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Fetal Alcohol Syndrome (FAS)

Congenital malformations associated with the mother's heavy consumption of alcohol during pregnancy. These include restricted growth, facial abnormalities, and learning and behavioural disorders, which are long lasting and may be lifelong. Other conditions that may arise from exposure to alcohol include cerebral palsy, epilepsy, learning disorders, behavioural problems, problems with liver, kidneys, heart or other organisms, hearing and sight problems, and a weakened immune system.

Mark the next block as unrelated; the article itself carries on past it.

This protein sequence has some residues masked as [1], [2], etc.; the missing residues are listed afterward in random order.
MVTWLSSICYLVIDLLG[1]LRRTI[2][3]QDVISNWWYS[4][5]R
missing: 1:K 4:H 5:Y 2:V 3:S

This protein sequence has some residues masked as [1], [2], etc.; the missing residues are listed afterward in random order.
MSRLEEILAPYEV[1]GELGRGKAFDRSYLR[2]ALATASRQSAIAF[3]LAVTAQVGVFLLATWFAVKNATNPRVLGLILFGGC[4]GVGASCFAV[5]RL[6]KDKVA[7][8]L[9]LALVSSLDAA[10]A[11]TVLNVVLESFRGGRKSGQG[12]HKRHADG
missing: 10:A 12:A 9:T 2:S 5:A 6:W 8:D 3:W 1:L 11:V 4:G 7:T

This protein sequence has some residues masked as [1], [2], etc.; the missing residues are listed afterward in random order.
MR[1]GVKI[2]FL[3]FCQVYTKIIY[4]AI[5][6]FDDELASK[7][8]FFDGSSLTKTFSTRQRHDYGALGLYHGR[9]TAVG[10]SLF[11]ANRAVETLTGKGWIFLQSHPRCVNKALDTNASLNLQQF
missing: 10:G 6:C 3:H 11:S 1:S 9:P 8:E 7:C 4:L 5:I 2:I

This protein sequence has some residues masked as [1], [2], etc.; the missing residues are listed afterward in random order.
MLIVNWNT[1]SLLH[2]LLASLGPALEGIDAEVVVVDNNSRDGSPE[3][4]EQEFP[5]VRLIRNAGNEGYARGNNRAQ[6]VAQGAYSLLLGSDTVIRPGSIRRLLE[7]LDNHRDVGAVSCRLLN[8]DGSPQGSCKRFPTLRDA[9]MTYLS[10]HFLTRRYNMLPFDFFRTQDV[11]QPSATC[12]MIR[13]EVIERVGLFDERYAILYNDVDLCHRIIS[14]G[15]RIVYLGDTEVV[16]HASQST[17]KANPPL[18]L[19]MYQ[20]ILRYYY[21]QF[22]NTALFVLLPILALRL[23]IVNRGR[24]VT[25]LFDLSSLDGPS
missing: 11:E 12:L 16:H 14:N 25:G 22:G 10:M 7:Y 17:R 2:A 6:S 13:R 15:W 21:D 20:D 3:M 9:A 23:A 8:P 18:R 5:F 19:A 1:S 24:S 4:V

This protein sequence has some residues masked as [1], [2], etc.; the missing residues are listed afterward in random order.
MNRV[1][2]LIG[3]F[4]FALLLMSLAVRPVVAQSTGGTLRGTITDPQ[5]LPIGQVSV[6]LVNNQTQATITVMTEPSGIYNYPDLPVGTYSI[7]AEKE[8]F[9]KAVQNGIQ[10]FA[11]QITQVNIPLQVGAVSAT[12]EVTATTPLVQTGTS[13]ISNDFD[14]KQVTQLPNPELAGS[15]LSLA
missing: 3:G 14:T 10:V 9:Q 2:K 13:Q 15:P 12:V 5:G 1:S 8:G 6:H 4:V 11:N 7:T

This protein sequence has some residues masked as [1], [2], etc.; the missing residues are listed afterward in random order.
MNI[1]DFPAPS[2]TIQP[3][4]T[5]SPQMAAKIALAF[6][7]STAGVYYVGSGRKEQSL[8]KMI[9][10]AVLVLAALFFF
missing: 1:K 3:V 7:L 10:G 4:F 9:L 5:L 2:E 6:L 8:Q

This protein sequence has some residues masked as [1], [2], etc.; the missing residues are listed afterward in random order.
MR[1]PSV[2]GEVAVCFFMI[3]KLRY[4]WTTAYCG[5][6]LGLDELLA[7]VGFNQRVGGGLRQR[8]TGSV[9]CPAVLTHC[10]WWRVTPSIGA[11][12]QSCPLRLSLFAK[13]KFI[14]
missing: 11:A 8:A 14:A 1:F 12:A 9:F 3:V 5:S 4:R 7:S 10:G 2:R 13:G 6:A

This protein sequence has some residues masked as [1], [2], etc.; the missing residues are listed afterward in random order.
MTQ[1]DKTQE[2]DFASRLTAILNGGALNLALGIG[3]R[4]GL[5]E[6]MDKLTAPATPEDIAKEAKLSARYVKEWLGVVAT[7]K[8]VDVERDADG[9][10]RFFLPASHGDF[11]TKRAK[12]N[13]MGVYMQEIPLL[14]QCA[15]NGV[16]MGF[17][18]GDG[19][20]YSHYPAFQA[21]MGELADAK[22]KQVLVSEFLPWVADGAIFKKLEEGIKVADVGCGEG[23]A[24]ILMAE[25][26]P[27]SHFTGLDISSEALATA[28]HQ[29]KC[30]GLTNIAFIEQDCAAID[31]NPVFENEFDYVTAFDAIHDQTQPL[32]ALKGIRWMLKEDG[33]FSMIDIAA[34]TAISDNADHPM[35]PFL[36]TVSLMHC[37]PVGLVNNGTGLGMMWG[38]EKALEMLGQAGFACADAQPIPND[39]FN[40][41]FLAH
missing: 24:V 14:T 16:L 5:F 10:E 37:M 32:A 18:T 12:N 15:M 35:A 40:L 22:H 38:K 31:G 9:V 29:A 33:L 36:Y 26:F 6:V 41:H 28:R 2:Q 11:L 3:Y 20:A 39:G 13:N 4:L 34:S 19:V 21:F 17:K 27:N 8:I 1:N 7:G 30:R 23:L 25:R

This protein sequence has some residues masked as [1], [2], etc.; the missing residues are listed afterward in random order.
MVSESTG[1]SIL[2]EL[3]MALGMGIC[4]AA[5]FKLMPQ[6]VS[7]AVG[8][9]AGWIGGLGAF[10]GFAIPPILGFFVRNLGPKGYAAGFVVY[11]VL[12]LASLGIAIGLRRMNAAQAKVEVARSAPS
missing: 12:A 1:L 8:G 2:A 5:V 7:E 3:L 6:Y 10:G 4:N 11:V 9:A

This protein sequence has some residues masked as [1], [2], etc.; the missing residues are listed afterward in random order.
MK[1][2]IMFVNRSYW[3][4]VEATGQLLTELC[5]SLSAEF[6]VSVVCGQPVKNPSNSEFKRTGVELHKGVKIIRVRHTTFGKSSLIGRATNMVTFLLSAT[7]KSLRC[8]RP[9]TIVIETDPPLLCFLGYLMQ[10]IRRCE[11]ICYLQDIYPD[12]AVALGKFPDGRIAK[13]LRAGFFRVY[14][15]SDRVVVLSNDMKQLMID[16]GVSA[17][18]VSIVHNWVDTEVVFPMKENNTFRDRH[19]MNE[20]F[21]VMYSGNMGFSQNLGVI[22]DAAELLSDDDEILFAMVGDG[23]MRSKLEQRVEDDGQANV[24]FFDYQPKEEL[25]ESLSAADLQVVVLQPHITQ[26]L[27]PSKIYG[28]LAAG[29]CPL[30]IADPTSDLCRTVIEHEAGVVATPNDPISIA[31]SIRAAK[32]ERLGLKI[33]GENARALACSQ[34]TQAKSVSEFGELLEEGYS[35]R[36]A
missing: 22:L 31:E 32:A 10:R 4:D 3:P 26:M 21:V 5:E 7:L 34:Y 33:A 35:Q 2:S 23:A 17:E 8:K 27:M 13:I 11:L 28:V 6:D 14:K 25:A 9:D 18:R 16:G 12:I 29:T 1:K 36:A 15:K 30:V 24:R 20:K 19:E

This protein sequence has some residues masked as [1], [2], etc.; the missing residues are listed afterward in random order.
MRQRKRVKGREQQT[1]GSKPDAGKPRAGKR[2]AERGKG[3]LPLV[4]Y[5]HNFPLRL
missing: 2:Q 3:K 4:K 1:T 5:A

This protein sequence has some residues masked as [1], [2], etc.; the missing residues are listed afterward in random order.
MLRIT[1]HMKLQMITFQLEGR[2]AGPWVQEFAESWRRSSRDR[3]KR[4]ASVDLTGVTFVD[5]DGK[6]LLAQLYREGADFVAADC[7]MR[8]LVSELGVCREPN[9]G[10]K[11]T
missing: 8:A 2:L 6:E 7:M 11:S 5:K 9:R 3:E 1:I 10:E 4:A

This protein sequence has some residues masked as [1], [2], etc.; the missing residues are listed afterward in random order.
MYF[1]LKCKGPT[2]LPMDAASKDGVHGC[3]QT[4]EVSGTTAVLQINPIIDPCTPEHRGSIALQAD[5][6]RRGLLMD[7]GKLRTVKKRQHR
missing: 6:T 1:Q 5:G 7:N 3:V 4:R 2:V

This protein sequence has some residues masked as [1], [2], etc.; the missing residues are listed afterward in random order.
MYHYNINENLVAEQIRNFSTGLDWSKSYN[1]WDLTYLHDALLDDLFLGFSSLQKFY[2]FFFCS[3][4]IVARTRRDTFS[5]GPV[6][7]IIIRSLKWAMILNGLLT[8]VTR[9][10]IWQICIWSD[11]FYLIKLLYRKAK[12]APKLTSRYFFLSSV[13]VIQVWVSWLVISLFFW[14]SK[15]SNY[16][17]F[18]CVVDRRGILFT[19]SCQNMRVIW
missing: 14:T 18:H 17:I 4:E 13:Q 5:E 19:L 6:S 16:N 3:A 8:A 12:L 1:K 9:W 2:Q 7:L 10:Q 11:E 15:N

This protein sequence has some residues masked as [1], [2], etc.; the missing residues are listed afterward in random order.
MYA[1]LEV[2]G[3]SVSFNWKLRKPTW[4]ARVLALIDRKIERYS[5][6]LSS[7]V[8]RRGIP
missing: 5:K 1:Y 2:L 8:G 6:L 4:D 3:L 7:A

Some children may develop only mild signs or symptoms, whereas other may be severely affected.

Fetal alcohol spectrum disorder (FASD) is used to describe the condition associated with alcohol intake in pregnancy where the characteristics of FAS are not fully manifested. No 'dose' of alcohol is known to be safe in pregnancy, so current advice is that women should abstain completely from drinking alcohol while trying to conceive and during pregnancy. Women who find it difficult to limit or exclude alcohol should be offered referral to local counselling or support services.

Further reading/Resources

Department of Health (2016) UK Chief Medical Officers' Alcohol Guidelines Review. Available at:

FASD Trust. Support for those affected by FASD, and training/information for healthcare professionals. Available at:

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